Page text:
But now imagine that this pen is writing on a piece of paper, and you have water all around. So you have a pen that works under water that can write on a surface. So the way it works is that the liquid flows from one aperture to the other and on the flow path there is a contact between this writing liquid and the surface and in the zones of contact you can for example, deposit proteins on the surface, but you can also use this flowing liquid to actually aspirate by friction if you like a single cell from the surface back into the pen.

You mentioned that this device is also useful for spotting protein arrays. Can you explain how your method for spotting protein arrays works and how it compares to current methods?

Typically proteins like to deposit in solutions onto surface, and in particular onto hydrophobic surfaces — it's a natural, spontaneous event. So you don't really need to do anything special in terms of chemistry.

What you want to do then is to simply bring the solutions of proteins locally in contact with the surface. And the proteins will spontaneously diffuse and bind when coming into contact with the surface and make a spot.

The key is to localize the solution of proteins onto a small region on the surface.

What kind of surface are you using?

We have used plastic — so planar surfaces, because if you were to write on something that is very corrugated or something that has an uneven surface you might crash the device into an obstacle, but say glass slides for example, or plastic laminates, all of those are good substrates. You can write on silicon wafers and so on. The roughness is not actually very important. We were able to write patterns on surfaces that were chemically treated to bind better with proteins. So you can also use surfaces that are prepared with certain chemicals.

How many can you print at a time?

What is the most important thing is that there is no drying, there is no air. So at no point during the spotting of the protein do you have to deal with a drying effect. And drying is very problematic because it leads to having very [immobilized] volumes on a surface.

Another important thing is that we work under microfluidic conditions. The diffusion of proteins on the micrometer scale can be very fast. A protein can travel a micrometer distance within a millisecond. So the first technique is extremely fast. You can make one spot of protein within a few milliseconds.

And you use very little volume. Typically we speak about 100 picoliters of solution to make a small array. So it's very, very economical with solution.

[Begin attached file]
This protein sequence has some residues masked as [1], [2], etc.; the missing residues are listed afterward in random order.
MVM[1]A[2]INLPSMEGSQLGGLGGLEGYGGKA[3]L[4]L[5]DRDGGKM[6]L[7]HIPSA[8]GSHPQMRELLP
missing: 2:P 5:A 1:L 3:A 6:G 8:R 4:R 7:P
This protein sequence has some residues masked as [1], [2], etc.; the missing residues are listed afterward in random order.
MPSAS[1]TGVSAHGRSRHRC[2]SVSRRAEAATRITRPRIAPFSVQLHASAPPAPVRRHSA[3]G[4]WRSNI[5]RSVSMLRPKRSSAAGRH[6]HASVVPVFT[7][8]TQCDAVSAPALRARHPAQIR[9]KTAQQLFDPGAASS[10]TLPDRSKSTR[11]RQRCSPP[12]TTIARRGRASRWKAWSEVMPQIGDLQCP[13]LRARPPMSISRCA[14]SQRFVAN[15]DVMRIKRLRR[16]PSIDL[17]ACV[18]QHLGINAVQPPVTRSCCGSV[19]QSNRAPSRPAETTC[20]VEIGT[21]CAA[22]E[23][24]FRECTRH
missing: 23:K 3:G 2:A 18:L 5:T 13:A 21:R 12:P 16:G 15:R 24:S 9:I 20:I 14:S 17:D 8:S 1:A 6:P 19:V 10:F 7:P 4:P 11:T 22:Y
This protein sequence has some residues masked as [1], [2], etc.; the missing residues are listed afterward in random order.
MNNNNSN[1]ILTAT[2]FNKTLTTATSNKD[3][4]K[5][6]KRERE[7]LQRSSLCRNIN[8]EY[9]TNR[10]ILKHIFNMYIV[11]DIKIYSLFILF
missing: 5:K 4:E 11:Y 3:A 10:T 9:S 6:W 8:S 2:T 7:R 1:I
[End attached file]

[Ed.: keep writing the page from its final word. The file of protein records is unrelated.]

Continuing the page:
Typically we can only spot a few proteins down onto a surface, but the resolution and the homogeneity of the sites are very high. So you would have to say our technique would be very useful when people are interested in having high quality protein sites on a surface.

But is there any plan to commercialize the method?

I would say it is not our direct intention to commercialize. The main goal our research project is mostly to develop a toolbox for structuring surfaces. But typically, like in this example, if a partner — which could be a university or a company — would find an interest in using it, we always can pass on a license and work with end users for example. It is not typical for us to try directly to commercialize microfluidics or this type of technology in the market.

The Scan

Genetic Risk Factors for Hypertension Can Help Identify Those at Risk for Cardiovascular Disease

Genetically predicted high blood pressure risk is also associated with increased cardiovascular disease risk, a new JAMA Cardiology study says.

Circulating Tumor DNA Linked to Post-Treatment Relapse in Breast Cancer

Post-treatment detection of circulating tumor DNA may identify breast cancer patients who are more likely to relapse, a new JCO Precision Oncology study finds.

Genetics Influence Level of Depression Tied to Trauma Exposure, Study Finds

Researchers examine the interplay of trauma, genetics, and major depressive disorder in JAMA Psychiatry.

UCLA Team Reports Cost-Effective Liquid Biopsy Approach for Cancer Detection

The researchers report in Nature Communications that their liquid biopsy approach has high specificity in detecting all- and early-stage cancers.